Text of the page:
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Indigenous directors named to oversee Catholic Church fundraising efforts

The Canadian Conference of Catholic Bishops says it wants to be transparent about fundraising to support reconciliation efforts and has named Indigenous directors to oversee the money.

The Canadian Conference of Catholic Bishops says it wants to be transparent about fundraising to support reconciliation efforts and has named Indigenous directors to oversee the money.

The Canadian bishops made a commitment last year to raise $30 million in up to five years. The Catholic Church was under pressure to properly compensate survivors under the Indian Residential School Survivor Agreement after it was reported that less than $5 million had been raised out of a $25-million goal.

Bishop William McGrattan, vice-president of the Canadian Conference of Catholic Bishops, said the bishops are committed to a path of healing and transparency. But, he added, they understand it must also demonstrate transparency and accountability. Having Indigenous oversight will help achieve that, McGrattan said.

"The Indigenous experience and voice is critical for us as Catholics and Canadians to understand the path we need to take," he said in Calgary.

Chief Wilton Littlechild, a residential school survivor, is a lawyer who was a commissioner for the Truth and Reconciliation Commission of Canada. He is to be one of the directors of the church's Indigenous reconciliation fund.

Giselle Marion, a Tlicho lawyer in the Northwest Territories, and Rosella Kinoshameg, a nurse from Wikwemikong Unceded First Nation Territory who is part of the Catholic bishop's Indigenous council, will also be directors.

McGrattan said some dioceses in the country have already begun their fundraising campaigns and more are expected to start in coming weeks. He added it is a way for Catholics to be truly honest and understanding of how the church's history has affected Indigenous people.

"We have to go forward and we have to find a path to healing," he said.

The Canadian Conference of Catholic Bishops said in a news release Friday that there will be four priorities when distributing the money: healing and reconciliation; culture and language revitalization; education and community building; and dialogues for promoting Indigenous spirituality.

The fund is to publish annual reports and be subject to an audit by an independent accounting firm each year, they said. 

The bishops said in the news release that there was "considerable disappointment" with the previous fundraising campaign tied to the residential school agreement. The Canadian Conference of Catholic Bishops said it was not party to that agreement but learned lessons from and "recognized shortcomings" in that campaign.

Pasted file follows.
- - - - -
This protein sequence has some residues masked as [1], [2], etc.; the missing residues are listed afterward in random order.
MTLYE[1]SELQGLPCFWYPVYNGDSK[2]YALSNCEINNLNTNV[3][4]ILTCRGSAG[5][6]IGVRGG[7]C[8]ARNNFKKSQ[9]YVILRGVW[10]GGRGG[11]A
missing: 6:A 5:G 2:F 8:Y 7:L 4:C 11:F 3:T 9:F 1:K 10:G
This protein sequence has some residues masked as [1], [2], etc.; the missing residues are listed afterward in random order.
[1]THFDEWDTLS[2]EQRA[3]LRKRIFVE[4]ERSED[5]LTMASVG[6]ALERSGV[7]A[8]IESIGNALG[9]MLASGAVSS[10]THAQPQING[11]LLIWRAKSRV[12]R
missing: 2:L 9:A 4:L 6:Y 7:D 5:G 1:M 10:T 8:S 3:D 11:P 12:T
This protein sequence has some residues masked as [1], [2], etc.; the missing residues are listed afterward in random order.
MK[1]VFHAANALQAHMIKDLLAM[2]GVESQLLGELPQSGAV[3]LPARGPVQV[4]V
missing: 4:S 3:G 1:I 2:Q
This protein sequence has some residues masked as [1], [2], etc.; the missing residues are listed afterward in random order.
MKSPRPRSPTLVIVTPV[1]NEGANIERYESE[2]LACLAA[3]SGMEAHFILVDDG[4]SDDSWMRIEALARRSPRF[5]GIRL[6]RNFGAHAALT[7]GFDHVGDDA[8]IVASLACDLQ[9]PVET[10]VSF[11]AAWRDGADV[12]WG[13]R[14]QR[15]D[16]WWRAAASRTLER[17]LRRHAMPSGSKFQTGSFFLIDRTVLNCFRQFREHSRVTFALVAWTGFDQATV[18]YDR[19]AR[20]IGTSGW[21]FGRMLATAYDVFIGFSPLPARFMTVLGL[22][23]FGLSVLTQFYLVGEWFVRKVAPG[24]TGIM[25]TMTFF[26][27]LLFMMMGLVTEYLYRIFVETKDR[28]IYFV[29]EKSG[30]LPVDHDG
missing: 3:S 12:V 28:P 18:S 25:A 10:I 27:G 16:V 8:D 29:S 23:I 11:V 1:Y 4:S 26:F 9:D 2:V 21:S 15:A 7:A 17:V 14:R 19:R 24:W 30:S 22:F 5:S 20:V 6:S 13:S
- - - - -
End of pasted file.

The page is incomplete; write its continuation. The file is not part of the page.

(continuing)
Individual churches and dioceses formed a corporation in 2006 and made three commitments: a cash payment of $29 million, in-kind services with a value of $25 million and a "best efforts" campaign to raise $25 million over seven years for healing and reconciliation.

The "best efforts" campaign came up with less than $4 million.

The federal government took the church to court, but a Saskatchewan judge ruled in 2015 that the Catholic Church had met its legal and financial obligations.

The federal government did not appeal the ruling, a decision that has also faced scrutiny.

"The Bishops of Canada are fully committed to addressing the historical and ongoing trauma caused by the residential school system," Bishop Raymond Poisson, president of the Canadian Conference of Catholic Bishops, said in a news release.

"In moving forward with our collective financial commitment, we will continue to be guided by the experience and wisdom of Indigenous peoples across the country."

Criticism of the Catholic Church's role in residential schools re-emerged last year after unmarked graves were found at the sites of former schools. 

An estimated 150,000 First Nations, Inuit and Métis children were forced to attend residential schools. More than 60 per cent of the schools were run by the Catholic Church.

Pope Francis said last year he is willing to visit Canada. Indigenous leaders have said any trip must come with an apology for residential schools.

A planned Indigenous delegation to the Vatican to meet with the Pope in December was delayed because of the spread of the Omicron variant of COVID-19. 

The Indian Residential Schools Resolution Health Support Program has a hotline to help residential school survivors and their relatives suffering trauma invoked by the recall of past abuse. The number is 1-866-925-4419.

This report by The Canadian Press was first published Jan. 28, 2022. 

Kelly Geraldine Malone, The Canadian Press